Research 2 (October 2014)


Three years ago I decided, against the stomach brain of intuition, to go back to school, and become part of a university, a university not unlike this one. And I wrote this sentence:

“Perhaps inevitably, after all these years living in the universe of my computer, I am struck by the gravitational pull of my new home, this university. One of the ways it seeks to replicate itself, like any good virus, is through language, itself a social viral activity. It’s hard not to be struck, for instance, by the acronymization of language — fyi I’m an mfa with a 1/4ta omg — all those dreaded English words no longer need to be spoken, like the name of God in the Jewish religion.”

I’ve been here only a few hours, but I’ve heard the work that I do, and the work that others around me do, re-described as research. And it made me wonder: what is research? Re, the prefix, has a Latin derivation, and it means to do something again, it signifies a backwards motion. It’s a tone in music, and also an acronym for Real Estate, Reformed Episcopal, Religious Education, Right Excellent and Royal Engineers. It also has something to do with regarding, in regard to, concerning. It’s a word that is also a pointer.

And then there is searching. I guess I must have lost something, why else would I be looking for it? Why else would I be searching? And I haven’t only lost it once, I seem to lose it again and again, and this prompts: a re-searching. The backward movement that is the forward movement. It’s a kind of music, a kind of real estate. I think this is a beautiful challenge: how can I lose something again and again? Maybe I never had it in the first place.

What I think the word “research” is inviting me to embrace is a form of not knowing, and I think this is so important. If I’m going to do research in this room, it’s important for me not to know what’s already going to happen in this room. What have you already decided, before you walked in today? Whose face have you seen and already checked out, what have you already decided to believe and not believe?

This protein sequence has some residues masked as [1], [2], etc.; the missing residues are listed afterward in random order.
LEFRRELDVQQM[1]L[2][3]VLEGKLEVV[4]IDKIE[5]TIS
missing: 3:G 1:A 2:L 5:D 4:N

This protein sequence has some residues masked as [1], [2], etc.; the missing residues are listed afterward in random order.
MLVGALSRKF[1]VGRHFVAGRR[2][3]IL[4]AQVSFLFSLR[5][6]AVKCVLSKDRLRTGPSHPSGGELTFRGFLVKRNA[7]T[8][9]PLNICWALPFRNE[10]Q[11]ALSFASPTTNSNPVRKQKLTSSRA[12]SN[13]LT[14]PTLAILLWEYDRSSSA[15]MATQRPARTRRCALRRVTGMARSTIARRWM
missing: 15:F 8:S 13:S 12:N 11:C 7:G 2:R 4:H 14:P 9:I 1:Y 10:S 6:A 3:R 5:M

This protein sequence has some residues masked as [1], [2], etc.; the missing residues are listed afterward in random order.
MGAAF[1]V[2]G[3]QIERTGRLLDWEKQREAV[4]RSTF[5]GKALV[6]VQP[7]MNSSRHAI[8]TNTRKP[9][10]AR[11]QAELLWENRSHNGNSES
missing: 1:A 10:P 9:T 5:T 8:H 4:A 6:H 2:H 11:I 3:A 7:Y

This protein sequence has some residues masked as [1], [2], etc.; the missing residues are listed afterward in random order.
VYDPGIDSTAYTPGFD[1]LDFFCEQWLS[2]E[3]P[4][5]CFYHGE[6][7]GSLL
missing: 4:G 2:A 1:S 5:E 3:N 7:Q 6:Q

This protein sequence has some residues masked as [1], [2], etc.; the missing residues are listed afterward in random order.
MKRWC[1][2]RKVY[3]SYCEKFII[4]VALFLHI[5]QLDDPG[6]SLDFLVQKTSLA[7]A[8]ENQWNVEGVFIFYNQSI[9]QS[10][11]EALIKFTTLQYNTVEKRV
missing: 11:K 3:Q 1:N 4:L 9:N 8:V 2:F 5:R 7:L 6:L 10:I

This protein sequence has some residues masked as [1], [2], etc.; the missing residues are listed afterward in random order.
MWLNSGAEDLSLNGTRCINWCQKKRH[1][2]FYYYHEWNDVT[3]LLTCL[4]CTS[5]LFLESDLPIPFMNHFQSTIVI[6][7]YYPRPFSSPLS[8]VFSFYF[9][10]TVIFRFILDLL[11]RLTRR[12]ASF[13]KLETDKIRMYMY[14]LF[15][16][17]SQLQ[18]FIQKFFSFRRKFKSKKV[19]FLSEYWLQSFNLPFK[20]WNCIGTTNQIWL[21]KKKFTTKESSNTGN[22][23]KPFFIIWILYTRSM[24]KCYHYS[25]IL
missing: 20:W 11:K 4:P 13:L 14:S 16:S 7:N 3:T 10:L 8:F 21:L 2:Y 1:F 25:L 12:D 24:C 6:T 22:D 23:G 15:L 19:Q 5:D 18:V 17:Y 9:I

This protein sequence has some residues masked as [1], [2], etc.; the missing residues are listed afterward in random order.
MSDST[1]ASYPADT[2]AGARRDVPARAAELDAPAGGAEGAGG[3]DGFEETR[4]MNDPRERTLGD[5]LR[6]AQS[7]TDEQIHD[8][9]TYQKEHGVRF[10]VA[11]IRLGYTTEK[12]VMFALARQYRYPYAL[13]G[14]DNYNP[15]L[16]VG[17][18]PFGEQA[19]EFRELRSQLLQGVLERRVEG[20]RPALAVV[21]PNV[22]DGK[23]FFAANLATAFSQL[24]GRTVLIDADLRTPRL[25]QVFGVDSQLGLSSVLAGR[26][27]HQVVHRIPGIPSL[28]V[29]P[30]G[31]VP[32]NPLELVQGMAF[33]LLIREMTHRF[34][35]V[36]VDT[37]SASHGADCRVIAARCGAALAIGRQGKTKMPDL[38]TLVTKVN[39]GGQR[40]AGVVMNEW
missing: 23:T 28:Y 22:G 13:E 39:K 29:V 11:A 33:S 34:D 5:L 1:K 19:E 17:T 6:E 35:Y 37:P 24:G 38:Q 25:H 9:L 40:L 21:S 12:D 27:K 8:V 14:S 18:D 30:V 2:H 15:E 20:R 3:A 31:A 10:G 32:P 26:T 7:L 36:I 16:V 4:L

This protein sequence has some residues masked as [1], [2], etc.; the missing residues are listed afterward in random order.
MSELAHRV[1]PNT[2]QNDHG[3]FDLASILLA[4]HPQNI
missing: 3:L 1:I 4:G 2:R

The usual program or aim or schtick in a place like this, in rooms like this one, is that we’re going to come here in order to know more, in order to accumulate, to grasp. But as the words of the university so helpfully remind us: we are also here not to know, not to accumulate. We’re also here to get lost, again and again.


Here is Shunryu Suzuki about this question of not-knowing. He writes, “In the beginner’s mind there are many possibilities, but in the expert’s mind there are few.” it makes me wonder: are the rooms in this university designed for the beginner’s mind, or the experts? Am I standing here because I know more than you do, or have the organizers broken with tradition and decided to invite someone who knows so much less than every person here?

Because it’s impossible for me to imagine writing a book, I started writing one with someone else, that way, when my ideals come over to crush me again, I can just point at my collaborator and say: it belongs to him. It’s been a very helpful way to deal with the impossible. His name is Chase, he has a new name and a new identity that sometimes leads him to ask questions like this.

Chase: How much of your method of making movies can be described as a (never-ending) quest to make “that film?” The one that tells it, the one that shows it, the one that makes it make sense to you, or perhaps to other people?